From there, Heyd enrolled in Bethany Bible College, where he took a course titled: “Extreme Discipleship.” This course required students to take 12 credit hours to provide time for short-term missions trips during the week. Through this, Heyd traveled to New York, Washington and the Atlantic District of Canada where he continually had opportunities to speak and minister.
As a Bible college student, Heyd crossed paths with street skaters whose main priorities were smoking pot and partying.
“I loved to go down and skate with them,” Heyd said.
“I had a great connection with them.”
Three and a half years into Bethany Bible College, Heyd transferred to Indiana Wesleyan University. With a multitude of events taking place during the school year, his speaking ministry has only progressed. He has spoken for campus events, local churches and been flown to Pennsylvania to share the message of Christ.
“As I grow and continue to take my biblical courses at the same time, I only continue to progress with my knowledge and my experience … that helps me progress and grow like a mad dog … MAD DOG,” Heyd said.
After coming to IWU, Heyd found himself once again taking a personal hobby and expanding it to glorify the Lord. Beat boxing was fun to Heyd and students on campus enjoyed it, but that wasn’t enough for him.
“I did the Gong Show this year and I did not want to do it without saying something about the Lord, whether I got gonged or not I was not walking off that stage,” Heyd said. “This summer my eyes were opened to a lot of things, I am no longer going to beat box to get off the stage and be the cool guy.”
Heyd is known for his beat boxing imitation of Mario or an incorporation of a harmonica into his talent around campus, but his favorite reason to beat box is not merely for entertainment but for a specific cause.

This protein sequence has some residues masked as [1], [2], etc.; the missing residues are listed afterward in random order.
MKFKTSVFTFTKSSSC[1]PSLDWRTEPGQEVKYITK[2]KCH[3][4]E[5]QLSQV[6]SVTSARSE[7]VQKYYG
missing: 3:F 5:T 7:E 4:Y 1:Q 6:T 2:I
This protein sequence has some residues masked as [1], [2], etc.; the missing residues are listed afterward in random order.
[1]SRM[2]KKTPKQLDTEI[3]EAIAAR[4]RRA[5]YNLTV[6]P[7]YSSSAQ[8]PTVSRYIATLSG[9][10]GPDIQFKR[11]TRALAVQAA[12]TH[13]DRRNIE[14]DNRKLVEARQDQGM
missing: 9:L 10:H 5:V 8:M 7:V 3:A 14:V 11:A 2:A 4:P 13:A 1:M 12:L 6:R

“I wouldn’t mind doing it for entertainment purposes, but I really want to glorify God the best I can with it,” Heyd said.
Last spring, Heyd performed a beat boxing segment at the event, “Breaking the Chains” which helped raise awareness of human trafficking.
“I want to be known as a beat box speaker, where beat boxing is just an icebreaker for me to gain authority with the crowd, then deliver a message about the Lord.”
Heyd is currently self-booking a 2011 tour for youth groups, high schools, block parities and other venues to do public and motivational speaking about God and hope, and to encourage kids through his own ministry, “Stay True Ministries.”
Even if a venue doesn’t let Heyd speak about God, he plans to encourage others, skateboard and beat box through his ministry.
“I desire to speak more than I desire to beat box — I desire to speak more than I desire to skate board — I desire that more out of all my gifts,” Heyd said. “That Future Plans is the one thing [speaking] I feel like I’m anointed with the best. I feel like beat boxing and skateboarding are talents and my gift is speaking the gospel of Christ.”
In March, Heyd plans to move to Nashville, Tenn., with the manager of Enemy Opposition to expand the team’s ministry.
IWU will say goodbye to Heyd at the end of this semester but Heyd is more than excited to end his sixth year of college and pursue the journey he envisioned when he first graduated from high school.
“I’m not ready to start changing the world. I started that, years ago. That’s what I think everyone should do. We shouldn’t say, ‘I’m going to change the world.’” Heyd said. “Presently, currently whether you’re sheltered in a bubble at IWU or not, we already are changing the world. We’re doing it as long as our hearts are right with the Lord.”